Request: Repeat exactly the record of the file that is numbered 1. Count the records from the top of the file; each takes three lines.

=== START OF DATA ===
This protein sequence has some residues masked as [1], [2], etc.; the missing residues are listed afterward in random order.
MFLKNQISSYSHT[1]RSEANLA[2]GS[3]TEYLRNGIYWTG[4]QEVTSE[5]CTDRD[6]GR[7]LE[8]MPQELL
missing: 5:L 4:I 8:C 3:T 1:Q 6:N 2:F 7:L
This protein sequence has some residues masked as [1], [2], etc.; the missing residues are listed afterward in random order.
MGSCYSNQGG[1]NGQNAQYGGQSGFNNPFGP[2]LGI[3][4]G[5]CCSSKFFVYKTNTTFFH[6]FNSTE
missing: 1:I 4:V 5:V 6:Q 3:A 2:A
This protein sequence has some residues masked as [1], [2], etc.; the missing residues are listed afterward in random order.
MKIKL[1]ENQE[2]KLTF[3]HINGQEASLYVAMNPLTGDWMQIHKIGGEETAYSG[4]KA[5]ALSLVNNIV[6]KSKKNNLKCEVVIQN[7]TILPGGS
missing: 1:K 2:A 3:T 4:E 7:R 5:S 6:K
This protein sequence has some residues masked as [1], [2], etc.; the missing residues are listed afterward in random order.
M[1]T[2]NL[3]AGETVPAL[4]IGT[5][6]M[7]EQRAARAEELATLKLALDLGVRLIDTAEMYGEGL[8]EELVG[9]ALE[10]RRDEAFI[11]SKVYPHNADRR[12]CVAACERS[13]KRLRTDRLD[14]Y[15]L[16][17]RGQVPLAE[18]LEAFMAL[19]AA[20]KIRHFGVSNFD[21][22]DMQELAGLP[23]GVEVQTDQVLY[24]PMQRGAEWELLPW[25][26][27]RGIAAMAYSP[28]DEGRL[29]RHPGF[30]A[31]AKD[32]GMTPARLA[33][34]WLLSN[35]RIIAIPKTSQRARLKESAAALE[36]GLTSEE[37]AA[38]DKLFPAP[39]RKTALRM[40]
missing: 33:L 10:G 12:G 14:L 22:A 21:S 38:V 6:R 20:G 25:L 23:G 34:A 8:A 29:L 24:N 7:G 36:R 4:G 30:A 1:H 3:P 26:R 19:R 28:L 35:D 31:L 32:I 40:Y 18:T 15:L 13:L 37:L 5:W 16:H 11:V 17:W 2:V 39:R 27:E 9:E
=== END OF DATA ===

This protein sequence has some residues masked as [1], [2], etc.; the missing residues are listed afterward in random order.
MFLKNQISSYSHT[1]RSEANLA[2]GS[3]TEYLRNGIYWTG[4]QEVTSE[5]CTDRD[6]GR[7]LE[8]MPQELL
missing: 5:L 4:I 8:C 3:T 1:Q 6:N 2:F 7:L